Brazil nut – Preparing – Eight of Nuts & Seeds (Coins)
Genus: Bertholletia – Family: Lecythidaceae
The spirit of the Brazil nut tree is one of careful preparation and focus as we concentrate our efforts on successfully completing something we have been working on for a long time.
Brazil nut trees are the only species in the genus Bertholletia. The genus is named after French chemist Claude Louis Berthollet (1748 – 1822.) They are native to South America and the Amazon basin.
The Brazil nut fruit takes an astonishing 14 months to mature after large-bodied bees pollinate the blossoms. The exterior of the fruit is a hard, woody shell resembling a coconut that weighs up to 4.5 lbs. The shell is cut in half exposing 8-24 triangular seeds that each contains a Brazil nut. These woody seeds are tightly packed together like orange segments.
Brazil nuts, Bertholletia excelsa, are grown and harvested almost exclusively in pristine forests versus plantations. Brazil nuts are primarily collected in the wild. This requires a great deal of preparation but is an advanced model for generating income from a tropical rainforest without destroying it.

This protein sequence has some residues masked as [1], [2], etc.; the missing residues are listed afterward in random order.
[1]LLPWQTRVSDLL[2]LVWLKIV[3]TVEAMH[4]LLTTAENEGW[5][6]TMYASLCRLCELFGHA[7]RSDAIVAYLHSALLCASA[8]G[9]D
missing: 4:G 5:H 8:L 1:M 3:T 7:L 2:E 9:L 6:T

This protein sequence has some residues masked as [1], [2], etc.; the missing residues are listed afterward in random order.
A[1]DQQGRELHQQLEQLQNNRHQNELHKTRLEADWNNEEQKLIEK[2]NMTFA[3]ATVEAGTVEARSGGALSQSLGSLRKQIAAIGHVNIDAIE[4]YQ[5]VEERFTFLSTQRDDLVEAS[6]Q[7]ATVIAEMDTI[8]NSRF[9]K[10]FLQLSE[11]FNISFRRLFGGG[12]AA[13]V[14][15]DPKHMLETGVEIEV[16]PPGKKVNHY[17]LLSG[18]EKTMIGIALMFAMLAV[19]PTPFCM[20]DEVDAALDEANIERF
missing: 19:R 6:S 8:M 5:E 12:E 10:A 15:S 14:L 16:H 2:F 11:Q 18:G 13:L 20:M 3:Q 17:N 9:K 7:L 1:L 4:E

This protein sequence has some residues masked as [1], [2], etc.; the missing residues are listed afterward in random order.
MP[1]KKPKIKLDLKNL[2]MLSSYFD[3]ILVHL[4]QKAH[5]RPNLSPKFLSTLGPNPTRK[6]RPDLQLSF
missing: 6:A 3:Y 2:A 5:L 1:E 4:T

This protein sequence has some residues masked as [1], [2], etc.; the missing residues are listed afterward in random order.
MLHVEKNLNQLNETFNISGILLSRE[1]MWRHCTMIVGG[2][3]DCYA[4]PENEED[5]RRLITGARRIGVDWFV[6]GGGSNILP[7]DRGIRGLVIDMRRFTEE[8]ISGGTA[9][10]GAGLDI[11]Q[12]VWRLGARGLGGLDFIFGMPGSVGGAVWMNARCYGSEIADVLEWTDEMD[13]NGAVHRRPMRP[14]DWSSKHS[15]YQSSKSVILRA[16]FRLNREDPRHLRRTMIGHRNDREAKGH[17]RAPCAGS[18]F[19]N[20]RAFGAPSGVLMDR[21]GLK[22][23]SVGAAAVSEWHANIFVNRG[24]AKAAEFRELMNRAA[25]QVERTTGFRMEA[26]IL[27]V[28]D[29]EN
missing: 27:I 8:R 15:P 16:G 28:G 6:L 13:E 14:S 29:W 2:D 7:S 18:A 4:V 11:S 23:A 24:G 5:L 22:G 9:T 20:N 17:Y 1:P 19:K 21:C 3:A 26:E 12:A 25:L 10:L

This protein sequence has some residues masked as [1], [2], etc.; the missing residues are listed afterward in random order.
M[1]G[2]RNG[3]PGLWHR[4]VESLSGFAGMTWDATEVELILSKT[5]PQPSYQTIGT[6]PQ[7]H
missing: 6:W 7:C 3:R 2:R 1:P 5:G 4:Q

Most nuts are gathered by workers known as castanheiros, meaning “chestnuts gatherers,” in Portuguese. This is due to the fact that most locals refer to these nuts as chestnuts. Nut gathering is now being monitored, to ensure that young trees are able to sprout from seeds lying on the forest floor.
Brazil nut trees are large deciduous trees that can reach 160 feet tall and can live to be 500-1000 years old, making it one of the largest and oldest trees in the Amazon rainforest. The lumber of Brazil nut tree is of excellent quality (not to be confused with Brazilian rosewood.) Logging is strictly prohibited in all three countries where it grows.
Brazil nuts and Brazil nut oil are high in protein and omega-6 fatty acids along plus other essential vitamins and minerals.
Message: The Brazil nut spirit encourages us to be prepared to see beyond the status quo as we identify new ways to improve our life and our world. We are being reminded that a “less is more” approach is a smart choice for sustainable growth. It may not be the easiest path but with ingenuity and a good plan we can improve areas of our life we never thought possible before. The skills we have learned are going to open new doors once we complete what we began. Our preparation and patience is about to be rewarded with continued opportunities for growth.
Challenge: Perfectionism, obsessive-compulsive behavior that prohibits natural growth. Life is organic and imperfectly perfect.